The motion sensors replace light switches, in that they automatically turn the lights on when you’re in the room and turn them off when you’re not. No forgetting to turn the lights out here.

The light-level sensors come into play when the light shelves are reflecting a lot of sunlight into the offices. They detect that there’s a lot of natural light around and tell the fluorescent lights to dim a bit. A ten-percent reduction in brightness that’s not needed, is a ten-percent reduction in energy usage – another easy way to save power.

These are just a few of the ways our building actively saves energy. But as I mentioned in the first part of this post, we’re also working on improving our energy efficiency, and one of the (several) new things we’ll install to do this is CO2 sensors in the few air-handling units in the building that don’t already have them. This is important because if we are running the building on air-conditioning on a given day, it’s much more sensible to recirculate as much of the cooled air as possible and use it again. With CO2 sensors to make sure the air is still fresh enough to recirculate, we can run air-conditioning much more efficiently, and upgrading these three remaining systems will save us around 15,000 kWh of electrical energy a year, with a payback period of around 6 years. To put this in perspective, that’s more energy saved than we generate from the solar panels on our auditorium AND the panels on our process bays per year combined.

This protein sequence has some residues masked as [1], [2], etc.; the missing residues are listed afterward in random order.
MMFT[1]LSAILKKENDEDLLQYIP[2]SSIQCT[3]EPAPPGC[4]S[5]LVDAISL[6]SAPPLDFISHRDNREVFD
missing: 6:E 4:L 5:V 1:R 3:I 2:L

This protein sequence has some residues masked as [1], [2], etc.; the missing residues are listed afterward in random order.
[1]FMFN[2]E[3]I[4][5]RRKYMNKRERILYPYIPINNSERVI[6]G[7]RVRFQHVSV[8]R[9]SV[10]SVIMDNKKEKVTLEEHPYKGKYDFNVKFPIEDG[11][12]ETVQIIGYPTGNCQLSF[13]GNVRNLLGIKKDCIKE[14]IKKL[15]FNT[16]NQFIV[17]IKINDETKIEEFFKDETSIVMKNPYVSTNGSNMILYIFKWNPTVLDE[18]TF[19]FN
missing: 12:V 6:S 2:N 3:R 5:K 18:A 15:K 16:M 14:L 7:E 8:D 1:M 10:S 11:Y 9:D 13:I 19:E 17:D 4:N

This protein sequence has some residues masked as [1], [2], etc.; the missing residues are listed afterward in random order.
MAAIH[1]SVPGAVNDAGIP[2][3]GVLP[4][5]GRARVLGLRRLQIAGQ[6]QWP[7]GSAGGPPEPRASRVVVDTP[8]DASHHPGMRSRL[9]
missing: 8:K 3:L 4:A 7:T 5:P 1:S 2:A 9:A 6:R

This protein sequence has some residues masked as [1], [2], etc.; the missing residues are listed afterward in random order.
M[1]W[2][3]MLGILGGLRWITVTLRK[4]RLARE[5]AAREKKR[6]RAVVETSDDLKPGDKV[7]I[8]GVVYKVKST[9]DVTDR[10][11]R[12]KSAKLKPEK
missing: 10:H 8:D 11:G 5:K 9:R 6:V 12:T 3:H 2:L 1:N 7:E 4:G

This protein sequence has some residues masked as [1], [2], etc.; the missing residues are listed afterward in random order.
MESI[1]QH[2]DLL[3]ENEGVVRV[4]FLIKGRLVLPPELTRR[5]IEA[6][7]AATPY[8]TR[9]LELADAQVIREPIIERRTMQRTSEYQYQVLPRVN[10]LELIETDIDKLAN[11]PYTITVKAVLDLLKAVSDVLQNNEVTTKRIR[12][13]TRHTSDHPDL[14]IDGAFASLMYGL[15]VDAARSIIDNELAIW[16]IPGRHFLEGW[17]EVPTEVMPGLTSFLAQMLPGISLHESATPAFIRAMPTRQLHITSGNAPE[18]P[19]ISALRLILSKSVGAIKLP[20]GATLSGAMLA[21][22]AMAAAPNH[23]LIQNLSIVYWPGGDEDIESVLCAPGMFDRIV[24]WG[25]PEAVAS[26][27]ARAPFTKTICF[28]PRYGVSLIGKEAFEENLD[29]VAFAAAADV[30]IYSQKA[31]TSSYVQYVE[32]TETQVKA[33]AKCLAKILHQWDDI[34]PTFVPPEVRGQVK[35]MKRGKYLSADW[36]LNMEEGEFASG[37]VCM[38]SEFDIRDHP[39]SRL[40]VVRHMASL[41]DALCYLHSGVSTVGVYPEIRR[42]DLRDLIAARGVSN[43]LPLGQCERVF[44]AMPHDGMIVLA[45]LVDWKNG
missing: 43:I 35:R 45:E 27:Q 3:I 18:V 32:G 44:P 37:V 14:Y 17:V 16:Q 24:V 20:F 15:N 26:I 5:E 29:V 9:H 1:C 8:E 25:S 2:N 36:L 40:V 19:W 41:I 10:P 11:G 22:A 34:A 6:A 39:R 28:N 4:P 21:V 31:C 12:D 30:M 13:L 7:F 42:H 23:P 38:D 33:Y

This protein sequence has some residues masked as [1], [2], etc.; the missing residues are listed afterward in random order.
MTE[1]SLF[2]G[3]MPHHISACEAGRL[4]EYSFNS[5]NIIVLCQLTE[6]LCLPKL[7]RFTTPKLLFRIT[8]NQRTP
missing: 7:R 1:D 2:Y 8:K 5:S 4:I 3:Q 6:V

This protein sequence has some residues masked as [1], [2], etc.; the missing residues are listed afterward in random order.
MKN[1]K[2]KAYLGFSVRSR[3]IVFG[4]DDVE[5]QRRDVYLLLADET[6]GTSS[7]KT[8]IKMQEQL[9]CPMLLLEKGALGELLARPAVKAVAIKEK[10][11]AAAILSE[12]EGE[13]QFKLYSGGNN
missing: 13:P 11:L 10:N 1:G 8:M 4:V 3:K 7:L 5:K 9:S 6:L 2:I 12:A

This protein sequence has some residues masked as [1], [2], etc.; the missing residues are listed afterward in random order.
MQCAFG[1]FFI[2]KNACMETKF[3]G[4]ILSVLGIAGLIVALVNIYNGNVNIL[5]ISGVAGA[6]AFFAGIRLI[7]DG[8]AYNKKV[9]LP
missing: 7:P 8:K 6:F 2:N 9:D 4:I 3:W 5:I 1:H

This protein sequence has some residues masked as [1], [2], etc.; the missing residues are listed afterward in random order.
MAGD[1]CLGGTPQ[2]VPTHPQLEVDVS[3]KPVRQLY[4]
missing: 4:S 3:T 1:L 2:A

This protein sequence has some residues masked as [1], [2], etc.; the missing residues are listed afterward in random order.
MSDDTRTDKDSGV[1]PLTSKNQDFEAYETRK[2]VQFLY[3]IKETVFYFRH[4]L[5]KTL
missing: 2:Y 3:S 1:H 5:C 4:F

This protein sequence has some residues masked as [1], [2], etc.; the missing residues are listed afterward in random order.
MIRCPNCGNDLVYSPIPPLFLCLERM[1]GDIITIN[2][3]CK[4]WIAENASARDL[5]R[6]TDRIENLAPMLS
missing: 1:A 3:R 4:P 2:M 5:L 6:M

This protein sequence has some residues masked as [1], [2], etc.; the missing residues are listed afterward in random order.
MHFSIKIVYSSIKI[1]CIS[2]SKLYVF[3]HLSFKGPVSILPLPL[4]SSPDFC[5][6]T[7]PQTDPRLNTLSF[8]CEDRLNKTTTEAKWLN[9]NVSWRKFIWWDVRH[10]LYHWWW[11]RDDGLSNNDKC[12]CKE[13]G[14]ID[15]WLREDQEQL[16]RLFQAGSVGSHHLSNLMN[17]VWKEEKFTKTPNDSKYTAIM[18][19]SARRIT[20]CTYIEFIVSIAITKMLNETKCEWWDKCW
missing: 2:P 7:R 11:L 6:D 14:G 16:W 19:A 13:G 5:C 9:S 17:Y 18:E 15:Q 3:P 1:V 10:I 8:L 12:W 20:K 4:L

Just installing 3 new CO2 sensors in our air handling unit will save us 15000 kWh of electricity a year - that's the same amount generated by all the solar panels highlighted in yellow in this aerial photo of our site.

This shows that energy-efficiency may not be as glamorous a topic as installing solar panels, but it can be just as – and usually even more – worthwhile.

The solar panels are just one of the types of low-emissions electricity generators we have on our site. More about those and our other on-site electricity generation in the next post.

* this is exactly the sort of thing our Intelligent Grid research group are helping to make a reality in communities.